Thursday, August 27, 2009
Tomorrow is the day that Go Hubby and Go Genealogy Girl #2 are leaving for our annual vacation to the mountains. Yippee! We travel to the high mountains of Wyoming just for camping, resting, reading, hiking, picture taking and fun with our son, Daniel who lives in Cheyenne, Wy., and his girl friend, Jamie. It is a tradition for us to take a long camping trip together each year. Up until 2 years ago we always camped with a large tent and loved it (still miss it), but alas as we have gotten older; the easier, dryer, camper trailer with a nice bed seems to rest our bones better. Son still tents and we do all our cooking outdoors so we get plenty of the back to nature "feel".
No computer, no cell phone service where we go so maybe I can get caught up on some reading and study of records. All week long I have been busy going through records on Genline and looking for those lost ancestors. What a thrilling find! I have one set of my husbands 5th Great Grandparents back to the late 1700s. Those along with my work from the Family History Library will be my study materials this week. I have packed a large box of materials to take along. A lawn chair in the sun, an adult beverage, my sweet guard dog by my side and dreams of those Swedish ancestors! What more could a soul want? The country where we go is gorgeous, we see elk and moose on a daily basis. The moose are even a little too close on occasion and have to be watched carefully as they can be mean and nasty! Bears also frequent our area so I must not set to daydreaming too much---there are still lots of relatives to be found when I get back home. I wouldn't want my future family genealogists to find me in the records as "bear bait".
You Go Genealogy Girl #2-- Cheri
Thursday, August 20, 2009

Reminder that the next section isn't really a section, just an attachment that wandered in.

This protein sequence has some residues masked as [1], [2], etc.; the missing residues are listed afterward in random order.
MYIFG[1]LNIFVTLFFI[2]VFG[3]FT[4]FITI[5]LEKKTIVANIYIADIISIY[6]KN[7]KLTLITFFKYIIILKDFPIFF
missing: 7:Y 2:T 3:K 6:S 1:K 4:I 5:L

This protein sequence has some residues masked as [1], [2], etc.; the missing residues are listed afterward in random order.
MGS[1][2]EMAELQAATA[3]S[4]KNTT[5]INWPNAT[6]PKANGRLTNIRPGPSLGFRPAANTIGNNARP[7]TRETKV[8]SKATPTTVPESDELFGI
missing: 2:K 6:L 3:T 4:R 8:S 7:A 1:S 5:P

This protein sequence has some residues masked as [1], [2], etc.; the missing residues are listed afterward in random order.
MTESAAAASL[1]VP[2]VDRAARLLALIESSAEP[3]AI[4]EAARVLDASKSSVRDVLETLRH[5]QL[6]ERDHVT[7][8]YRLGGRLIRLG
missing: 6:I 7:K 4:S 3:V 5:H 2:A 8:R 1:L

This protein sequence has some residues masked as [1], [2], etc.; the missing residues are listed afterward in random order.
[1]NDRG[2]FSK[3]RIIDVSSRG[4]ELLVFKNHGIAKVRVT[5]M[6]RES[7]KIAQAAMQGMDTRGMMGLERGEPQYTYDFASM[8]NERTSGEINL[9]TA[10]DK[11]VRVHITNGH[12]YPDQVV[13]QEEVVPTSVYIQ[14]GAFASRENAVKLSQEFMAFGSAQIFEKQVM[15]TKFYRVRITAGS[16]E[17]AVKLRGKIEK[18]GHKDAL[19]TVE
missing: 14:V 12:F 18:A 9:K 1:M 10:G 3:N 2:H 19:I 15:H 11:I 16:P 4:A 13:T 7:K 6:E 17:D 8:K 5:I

Last night my local genealogy society members met for their summer potluck. You Go Girl #2 missed a good one. There were about 30 people in attendance. We had to set up more tables and chairs, plus another table to hold the food. There's no doubt about it ... genealogists love to look for ancestors, share ideas and EAT. They are also good cooks.
I had to hurry home and call You Go Girl #2 to share my excitement. This was a good kick-off for our fall meeting schedule which begins September 19th. They asked questions about my summer events and what You Go Girl #2 and I have been doing. I briefly told them about our trip to Salt Lake City and the fact #2 took too much baggage. Then came the exciting news about the Family History Expo we attended in Sheridan, WY in July. I encouraged them to attend a Family History Expo in 2010.
They asked why we always take jelly beans on our trips. This all started on a trip to eastern Nebraska and Kansas. We were about an hour from our destination of Lincoln, Nebraska when #2 pulled out a bag of gourmet jelly beans. Yummy! She broke into that bag and it was let the jelly beans roll time. We were so high on sugar by the time we reached Lincoln that we were goofy grannies. Have you ever seen goofy grannies giggling and acting like teenagers? From there on out, we never travel without our jelly beans. Except we do try to keep our intake in moderation.
You Go Genealogy Girl #2 explains it like this. I think you'll enjoy knowing exactly why we like jelly beans and share them with others.
"Jelly beans are like our family members. Some are sweet and some are more sour. Some of our 'beans' may be white and some may be black, some may have freckles while others may not. Each precious one is an unexpected individual and we love each one for who and what they are. When they are all together, they can become quite a mixed bag! Whether during sad times or happy times, all those gorgeous 'beans' make these genealogist Grannies very happy indeed. They are the fuel of life ... maybe the sugar of life."
And now you know the whole story. When you eat a jelly bean, think of your ancestors and think about us ... The You Go Genealogy Girls.
You Go Girl #1 -- Ruby
Monday, August 10, 2009
The long blacktop road rolled through the beautiful Wildcat Hills of Western Nebraska, leading "Biker Grannie" (AKA You Go Girl #2) and "Go Hubby" to the peaceful Hillcrest cemetery in Lagrange, Goshen Co., Wyoming.